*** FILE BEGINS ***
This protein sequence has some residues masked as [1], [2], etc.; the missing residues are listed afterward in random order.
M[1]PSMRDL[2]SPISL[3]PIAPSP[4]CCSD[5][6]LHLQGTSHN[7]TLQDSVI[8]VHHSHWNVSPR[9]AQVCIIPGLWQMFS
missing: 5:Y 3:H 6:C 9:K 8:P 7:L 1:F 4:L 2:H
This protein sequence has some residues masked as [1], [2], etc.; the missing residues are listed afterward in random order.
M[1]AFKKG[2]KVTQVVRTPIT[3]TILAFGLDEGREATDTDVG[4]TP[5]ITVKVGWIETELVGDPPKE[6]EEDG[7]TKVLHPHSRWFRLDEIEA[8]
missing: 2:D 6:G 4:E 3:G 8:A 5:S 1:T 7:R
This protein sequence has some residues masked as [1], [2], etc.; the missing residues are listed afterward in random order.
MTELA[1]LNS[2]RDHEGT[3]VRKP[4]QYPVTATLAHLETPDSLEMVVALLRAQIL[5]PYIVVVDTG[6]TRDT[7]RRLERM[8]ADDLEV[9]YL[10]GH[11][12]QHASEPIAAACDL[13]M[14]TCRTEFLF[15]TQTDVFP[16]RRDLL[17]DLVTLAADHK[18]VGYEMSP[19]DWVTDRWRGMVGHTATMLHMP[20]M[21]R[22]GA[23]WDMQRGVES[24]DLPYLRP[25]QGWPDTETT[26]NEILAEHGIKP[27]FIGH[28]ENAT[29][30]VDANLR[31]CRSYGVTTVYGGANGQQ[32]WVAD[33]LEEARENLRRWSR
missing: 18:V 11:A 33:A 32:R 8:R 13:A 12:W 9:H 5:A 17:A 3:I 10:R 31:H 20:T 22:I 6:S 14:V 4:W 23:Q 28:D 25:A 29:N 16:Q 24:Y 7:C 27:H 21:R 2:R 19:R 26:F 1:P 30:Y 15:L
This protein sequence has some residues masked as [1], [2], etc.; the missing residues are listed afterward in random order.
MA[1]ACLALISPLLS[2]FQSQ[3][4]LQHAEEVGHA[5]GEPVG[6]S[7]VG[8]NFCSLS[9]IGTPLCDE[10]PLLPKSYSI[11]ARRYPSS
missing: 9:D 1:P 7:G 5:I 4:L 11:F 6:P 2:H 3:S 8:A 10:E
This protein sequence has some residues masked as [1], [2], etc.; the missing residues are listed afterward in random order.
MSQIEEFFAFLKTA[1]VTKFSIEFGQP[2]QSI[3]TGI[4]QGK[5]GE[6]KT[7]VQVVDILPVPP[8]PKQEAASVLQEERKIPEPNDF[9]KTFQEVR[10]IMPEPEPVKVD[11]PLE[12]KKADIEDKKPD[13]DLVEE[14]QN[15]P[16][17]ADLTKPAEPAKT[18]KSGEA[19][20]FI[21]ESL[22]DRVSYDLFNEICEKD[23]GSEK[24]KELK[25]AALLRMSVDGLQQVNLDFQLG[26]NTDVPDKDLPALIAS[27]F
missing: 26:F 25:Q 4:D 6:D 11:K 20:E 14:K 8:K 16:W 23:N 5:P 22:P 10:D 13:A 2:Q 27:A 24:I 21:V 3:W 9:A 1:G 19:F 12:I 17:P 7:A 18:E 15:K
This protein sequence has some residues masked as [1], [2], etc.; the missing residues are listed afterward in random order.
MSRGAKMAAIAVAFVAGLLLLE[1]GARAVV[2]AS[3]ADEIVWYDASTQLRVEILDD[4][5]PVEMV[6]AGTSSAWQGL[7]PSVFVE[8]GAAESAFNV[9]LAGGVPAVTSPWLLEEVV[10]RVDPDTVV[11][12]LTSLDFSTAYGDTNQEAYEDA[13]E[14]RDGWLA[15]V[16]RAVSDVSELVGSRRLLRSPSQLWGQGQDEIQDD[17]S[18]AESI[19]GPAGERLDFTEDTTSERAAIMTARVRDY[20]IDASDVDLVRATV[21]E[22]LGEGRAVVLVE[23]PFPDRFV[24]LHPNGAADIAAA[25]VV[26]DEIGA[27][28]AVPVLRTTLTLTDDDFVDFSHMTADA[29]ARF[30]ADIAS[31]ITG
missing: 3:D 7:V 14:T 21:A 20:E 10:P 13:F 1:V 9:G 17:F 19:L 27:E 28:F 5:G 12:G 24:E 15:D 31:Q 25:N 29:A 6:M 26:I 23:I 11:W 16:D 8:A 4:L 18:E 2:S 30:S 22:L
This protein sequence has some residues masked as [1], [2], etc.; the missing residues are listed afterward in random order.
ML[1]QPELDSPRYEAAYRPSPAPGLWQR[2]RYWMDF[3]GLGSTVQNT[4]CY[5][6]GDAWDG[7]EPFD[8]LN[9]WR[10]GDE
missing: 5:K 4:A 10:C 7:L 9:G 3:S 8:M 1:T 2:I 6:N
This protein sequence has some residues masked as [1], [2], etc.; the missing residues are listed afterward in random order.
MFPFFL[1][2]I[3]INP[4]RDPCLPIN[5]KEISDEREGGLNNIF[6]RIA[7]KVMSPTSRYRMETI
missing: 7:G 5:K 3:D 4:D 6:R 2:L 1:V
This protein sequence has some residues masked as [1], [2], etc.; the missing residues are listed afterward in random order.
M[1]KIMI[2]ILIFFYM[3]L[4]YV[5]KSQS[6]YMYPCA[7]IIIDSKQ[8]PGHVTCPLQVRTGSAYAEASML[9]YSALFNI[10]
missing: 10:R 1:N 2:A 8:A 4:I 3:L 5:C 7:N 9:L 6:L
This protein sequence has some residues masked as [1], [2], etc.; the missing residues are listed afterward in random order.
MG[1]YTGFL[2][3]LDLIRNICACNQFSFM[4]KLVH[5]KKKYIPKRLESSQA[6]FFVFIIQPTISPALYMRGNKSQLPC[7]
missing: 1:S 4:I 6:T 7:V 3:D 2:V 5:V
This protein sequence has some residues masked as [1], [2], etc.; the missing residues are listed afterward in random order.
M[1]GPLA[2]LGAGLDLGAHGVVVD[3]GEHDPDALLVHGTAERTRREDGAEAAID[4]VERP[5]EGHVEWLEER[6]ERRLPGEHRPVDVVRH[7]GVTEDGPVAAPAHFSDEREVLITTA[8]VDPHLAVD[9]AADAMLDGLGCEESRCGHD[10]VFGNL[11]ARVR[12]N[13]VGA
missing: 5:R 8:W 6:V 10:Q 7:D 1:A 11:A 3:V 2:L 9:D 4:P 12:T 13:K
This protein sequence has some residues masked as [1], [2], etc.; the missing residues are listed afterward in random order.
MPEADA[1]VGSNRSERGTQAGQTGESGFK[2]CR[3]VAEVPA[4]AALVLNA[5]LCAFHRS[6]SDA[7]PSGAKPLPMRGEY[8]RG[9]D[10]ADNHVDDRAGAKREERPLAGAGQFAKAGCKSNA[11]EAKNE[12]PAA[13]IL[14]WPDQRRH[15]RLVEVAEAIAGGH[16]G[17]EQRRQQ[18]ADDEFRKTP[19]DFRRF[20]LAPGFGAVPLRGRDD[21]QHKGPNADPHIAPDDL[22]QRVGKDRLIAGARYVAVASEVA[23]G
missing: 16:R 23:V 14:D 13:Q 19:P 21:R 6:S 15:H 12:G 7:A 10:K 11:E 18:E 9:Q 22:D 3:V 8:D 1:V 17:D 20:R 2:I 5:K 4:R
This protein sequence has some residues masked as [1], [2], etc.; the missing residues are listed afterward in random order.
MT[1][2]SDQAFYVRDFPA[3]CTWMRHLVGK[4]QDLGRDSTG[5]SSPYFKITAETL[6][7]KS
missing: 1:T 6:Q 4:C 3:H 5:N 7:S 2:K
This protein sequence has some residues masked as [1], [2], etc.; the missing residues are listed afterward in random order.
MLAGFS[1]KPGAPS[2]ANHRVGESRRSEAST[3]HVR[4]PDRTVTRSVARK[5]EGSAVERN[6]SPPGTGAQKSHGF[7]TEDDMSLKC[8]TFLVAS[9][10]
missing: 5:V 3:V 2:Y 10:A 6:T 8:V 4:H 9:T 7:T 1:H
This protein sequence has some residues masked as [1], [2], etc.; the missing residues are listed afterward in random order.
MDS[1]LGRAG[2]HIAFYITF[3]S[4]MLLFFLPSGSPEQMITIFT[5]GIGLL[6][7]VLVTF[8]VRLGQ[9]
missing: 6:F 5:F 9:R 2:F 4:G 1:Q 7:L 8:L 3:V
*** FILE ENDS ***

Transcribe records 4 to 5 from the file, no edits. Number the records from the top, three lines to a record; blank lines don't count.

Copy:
This protein sequence has some residues masked as [1], [2], etc.; the missing residues are listed afterward in random order.
MA[1]ACLALISPLLS[2]FQSQ[3][4]LQHAEEVGHA[5]GEPVG[6]S[7]VG[8]NFCSLS[9]IGTPLCDE[10]PLLPKSYSI[11]ARRYPSS
missing: 9:D 1:P 7:G 5:I 4:L 11:F 6:P 2:H 3:S 8:A 10:E
This protein sequence has some residues masked as [1], [2], etc.; the missing residues are listed afterward in random order.
MSQIEEFFAFLKTA[1]VTKFSIEFGQP[2]QSI[3]TGI[4]QGK[5]GE[6]KT[7]VQVVDILPVPP[8]PKQEAASVLQEERKIPEPNDF[9]KTFQEVR[10]IMPEPEPVKVD[11]PLE[12]KKADIEDKKPD[13]DLVEE[14]QN[15]P[16][17]ADLTKPAEPAKT[18]KSGEA[19][20]FI[21]ESL[22]DRVSYDLFNEICEKD[23]GSEK[24]KELK[25]AALLRMSVDGLQQVNLDFQLG[26]NTDVPDKDLPALIAS[27]F
missing: 26:F 25:Q 4:D 6:D 11:K 20:E 14:K 8:K 16:W 23:N 5:P 22:P 10:D 13:A 2:Q 27:A 24:I 21:V 3:W 9:A 1:G 19:F 12:I 17:P 7:A 18:E 15:K